The release date for the third, and final instalment into the popular Maze Runner franchise had to be pushed back a year following the serious on-set accident involving the film’s leading star Dylan O’Brien. In turn, this Wes Ball endeavour feels even more timely, released at a time when as a society we seem more inclined to be building walls as opposed to breaking them down – injecting a greater deal of profundity to a narrative that gives the power to the disenfranchised.

You would have imagined that the Gladers had overcome their biggest puzzle yet, after they first arrived on the maze, desperate to find a way out – but it seems that they’re about to embark on a monumental task, in a bid to save their dearest friends from the clutches of Ava Paige (Patricia Clarkson) and Janson (Aidan Gillen). Under the guidance, and leadership of Thomas (O’Brien), as well as Newt (Thomas Brodie-Sangster) and Brenda (Rosa Salazar) they must infiltrate the last, legendary city – controlled by WCKD – and uncover the truth once and for all, hoping to find a cure for the deadly, sweeping disease known as the Flare. For that they may need the help of old friend Teresa (Kaya Scodelario) – though they’d have to get to her first.

Without any hesitation, Ball throws the audience into the heart of the action, with a rescue mission to recover Minho (Ki Hong Lee) to be precise – and this sets the tone for what’s to come, as an unrelenting production that maintains a fast pace throughout, with little respite. Naturally it makes for a film that is easy to enjoy and a world that’s easy to immerse yourself in – but the characters, regrettably, are not so easy to invest in. The issue here is a lack of personality. You look at franchises such as Harry Potter, and it’s not just about the titular protagonist, who works as something of a cipher, you have a myriad of supporting roles that are idiosyncratic, comical and unique. Even in Hunger Games you have the likes of Caesar Flickerman and Haymitch Abernathy – but there just isn’t that same degree of variety in this series, with little to no moments of light relief. Films of this nature are not just about the world, but the characters that inhabit it, and it’s here the film falls short.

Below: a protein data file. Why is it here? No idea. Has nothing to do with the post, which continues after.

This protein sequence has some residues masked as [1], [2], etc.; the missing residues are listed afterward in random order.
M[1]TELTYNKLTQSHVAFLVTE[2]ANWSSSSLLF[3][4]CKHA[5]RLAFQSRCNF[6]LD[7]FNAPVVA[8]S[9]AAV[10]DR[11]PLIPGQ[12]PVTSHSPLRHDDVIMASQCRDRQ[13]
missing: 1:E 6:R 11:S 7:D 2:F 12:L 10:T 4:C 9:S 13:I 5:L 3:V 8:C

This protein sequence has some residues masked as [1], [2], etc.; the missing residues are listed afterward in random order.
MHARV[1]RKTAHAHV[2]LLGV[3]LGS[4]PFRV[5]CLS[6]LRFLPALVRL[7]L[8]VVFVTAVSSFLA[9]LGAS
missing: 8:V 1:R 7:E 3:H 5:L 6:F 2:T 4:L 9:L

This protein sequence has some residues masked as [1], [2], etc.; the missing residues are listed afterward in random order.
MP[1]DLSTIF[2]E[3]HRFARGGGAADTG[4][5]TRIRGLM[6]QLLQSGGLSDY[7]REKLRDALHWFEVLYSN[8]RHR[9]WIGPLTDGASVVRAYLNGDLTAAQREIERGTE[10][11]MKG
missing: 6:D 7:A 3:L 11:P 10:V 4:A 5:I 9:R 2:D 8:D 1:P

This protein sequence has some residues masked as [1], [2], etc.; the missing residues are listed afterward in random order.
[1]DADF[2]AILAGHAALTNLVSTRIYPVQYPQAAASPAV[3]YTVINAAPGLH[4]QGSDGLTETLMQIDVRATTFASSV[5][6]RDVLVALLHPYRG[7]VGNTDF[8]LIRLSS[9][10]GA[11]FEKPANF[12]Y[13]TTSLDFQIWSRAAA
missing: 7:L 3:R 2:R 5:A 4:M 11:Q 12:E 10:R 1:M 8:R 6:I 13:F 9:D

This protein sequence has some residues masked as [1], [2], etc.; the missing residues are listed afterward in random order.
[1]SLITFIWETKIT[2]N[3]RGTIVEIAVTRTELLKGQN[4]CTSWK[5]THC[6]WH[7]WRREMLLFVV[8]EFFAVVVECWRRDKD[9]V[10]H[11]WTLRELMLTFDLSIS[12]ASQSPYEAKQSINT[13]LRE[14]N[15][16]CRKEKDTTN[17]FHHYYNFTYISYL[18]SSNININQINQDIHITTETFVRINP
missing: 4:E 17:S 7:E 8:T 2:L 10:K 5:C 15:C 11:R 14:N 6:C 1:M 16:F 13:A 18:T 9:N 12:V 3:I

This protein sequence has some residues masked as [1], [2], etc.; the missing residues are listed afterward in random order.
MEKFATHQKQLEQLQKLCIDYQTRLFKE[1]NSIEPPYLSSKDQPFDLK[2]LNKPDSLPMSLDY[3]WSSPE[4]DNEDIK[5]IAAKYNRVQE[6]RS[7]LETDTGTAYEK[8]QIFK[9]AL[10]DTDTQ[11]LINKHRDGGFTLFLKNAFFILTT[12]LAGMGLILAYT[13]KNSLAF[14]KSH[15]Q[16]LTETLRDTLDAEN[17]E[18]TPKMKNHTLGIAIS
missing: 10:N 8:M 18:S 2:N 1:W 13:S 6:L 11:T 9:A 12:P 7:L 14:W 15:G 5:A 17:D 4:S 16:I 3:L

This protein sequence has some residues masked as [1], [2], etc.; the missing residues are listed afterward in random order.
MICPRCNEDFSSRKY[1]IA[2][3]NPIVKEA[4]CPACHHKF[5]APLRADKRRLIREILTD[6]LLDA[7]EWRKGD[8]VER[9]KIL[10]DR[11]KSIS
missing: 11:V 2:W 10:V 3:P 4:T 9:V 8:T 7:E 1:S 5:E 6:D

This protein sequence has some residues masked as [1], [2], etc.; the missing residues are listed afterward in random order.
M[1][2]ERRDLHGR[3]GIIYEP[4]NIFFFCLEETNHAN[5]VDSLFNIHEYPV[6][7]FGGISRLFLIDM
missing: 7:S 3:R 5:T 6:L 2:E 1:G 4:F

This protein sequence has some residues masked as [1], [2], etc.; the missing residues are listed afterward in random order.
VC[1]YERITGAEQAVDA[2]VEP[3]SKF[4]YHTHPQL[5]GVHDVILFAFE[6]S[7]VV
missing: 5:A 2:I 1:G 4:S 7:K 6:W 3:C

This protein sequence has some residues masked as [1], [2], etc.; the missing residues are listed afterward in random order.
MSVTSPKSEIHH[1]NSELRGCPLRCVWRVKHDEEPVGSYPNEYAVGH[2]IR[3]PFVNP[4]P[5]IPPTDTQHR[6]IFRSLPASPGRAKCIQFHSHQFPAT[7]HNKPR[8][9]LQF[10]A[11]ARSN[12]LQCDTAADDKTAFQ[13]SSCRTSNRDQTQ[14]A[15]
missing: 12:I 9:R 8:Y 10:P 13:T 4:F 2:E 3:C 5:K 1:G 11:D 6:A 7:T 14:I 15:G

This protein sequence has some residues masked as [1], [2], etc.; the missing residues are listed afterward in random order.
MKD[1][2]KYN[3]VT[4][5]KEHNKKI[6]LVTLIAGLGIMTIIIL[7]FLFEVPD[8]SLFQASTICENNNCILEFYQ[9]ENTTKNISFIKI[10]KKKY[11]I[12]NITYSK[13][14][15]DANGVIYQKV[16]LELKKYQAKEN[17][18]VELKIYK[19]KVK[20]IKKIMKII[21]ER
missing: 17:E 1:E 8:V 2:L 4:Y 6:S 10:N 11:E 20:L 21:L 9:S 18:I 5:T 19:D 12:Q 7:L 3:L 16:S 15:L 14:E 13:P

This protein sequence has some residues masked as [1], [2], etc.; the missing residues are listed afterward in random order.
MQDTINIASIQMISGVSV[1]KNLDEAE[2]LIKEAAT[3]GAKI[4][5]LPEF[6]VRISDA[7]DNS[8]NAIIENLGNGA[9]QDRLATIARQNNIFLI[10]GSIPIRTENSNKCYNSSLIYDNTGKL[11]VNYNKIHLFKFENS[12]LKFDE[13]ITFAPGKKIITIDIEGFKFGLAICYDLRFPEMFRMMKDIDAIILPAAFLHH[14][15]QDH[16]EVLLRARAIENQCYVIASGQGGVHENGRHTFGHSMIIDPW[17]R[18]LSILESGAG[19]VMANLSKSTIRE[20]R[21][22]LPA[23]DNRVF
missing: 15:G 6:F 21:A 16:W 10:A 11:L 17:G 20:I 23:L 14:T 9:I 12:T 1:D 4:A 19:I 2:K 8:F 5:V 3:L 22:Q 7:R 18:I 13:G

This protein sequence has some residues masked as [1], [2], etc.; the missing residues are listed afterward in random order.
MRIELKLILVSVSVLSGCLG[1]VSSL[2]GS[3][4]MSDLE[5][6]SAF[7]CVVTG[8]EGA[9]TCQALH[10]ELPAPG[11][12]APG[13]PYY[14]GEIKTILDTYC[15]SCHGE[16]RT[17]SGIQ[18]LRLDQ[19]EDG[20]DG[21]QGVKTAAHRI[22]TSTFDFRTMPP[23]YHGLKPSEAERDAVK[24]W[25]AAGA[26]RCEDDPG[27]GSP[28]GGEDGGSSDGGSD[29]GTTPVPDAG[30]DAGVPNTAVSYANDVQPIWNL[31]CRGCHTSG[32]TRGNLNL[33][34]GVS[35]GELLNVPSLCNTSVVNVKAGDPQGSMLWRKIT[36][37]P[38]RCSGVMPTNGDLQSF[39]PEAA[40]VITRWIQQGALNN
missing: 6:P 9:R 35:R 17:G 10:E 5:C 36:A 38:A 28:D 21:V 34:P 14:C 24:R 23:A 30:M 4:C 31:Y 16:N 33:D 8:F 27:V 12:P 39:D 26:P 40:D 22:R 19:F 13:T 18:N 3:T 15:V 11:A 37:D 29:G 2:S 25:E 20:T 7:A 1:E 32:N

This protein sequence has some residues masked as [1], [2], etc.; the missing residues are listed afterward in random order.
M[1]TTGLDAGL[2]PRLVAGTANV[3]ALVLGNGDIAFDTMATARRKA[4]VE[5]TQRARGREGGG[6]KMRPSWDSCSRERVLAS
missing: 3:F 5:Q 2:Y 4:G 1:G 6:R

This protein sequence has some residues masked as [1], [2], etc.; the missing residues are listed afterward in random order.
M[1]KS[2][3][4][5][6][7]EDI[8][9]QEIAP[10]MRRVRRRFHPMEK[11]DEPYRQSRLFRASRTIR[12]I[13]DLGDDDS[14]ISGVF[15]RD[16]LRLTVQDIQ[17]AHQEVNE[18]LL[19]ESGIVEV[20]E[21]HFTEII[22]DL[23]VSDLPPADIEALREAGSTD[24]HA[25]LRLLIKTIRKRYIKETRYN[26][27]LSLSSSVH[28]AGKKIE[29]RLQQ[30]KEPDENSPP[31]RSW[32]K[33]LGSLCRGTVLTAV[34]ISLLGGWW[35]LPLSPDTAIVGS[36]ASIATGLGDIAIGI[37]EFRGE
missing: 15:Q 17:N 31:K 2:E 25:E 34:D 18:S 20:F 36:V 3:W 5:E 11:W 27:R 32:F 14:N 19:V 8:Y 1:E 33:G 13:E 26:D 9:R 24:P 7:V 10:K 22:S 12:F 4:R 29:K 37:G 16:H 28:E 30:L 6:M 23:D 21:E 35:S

It’s also somewhat contrived in just how many tight situations the protagonists all get themselves out of, with a handful of absurd rescue jobs that don’t quite add up – but it doesn’t take too much away from a film that has appeased fans of the book, and in the meantime, has even attracted a fair few of those less acquainted with the original text, and merely enjoy these productions for what they are. Though that said, this film is not exactly intended for those new to the series – Ball expects you to know the characters, and the rules of this specific universe. If you don’t have that prior knowledge much of this third film will go over your head. But hey, if that means going back and watching the other two movies in preparation, there are plenty of worse ways to spend your time.

Maze Runner: The Death Cure is released on January 26th.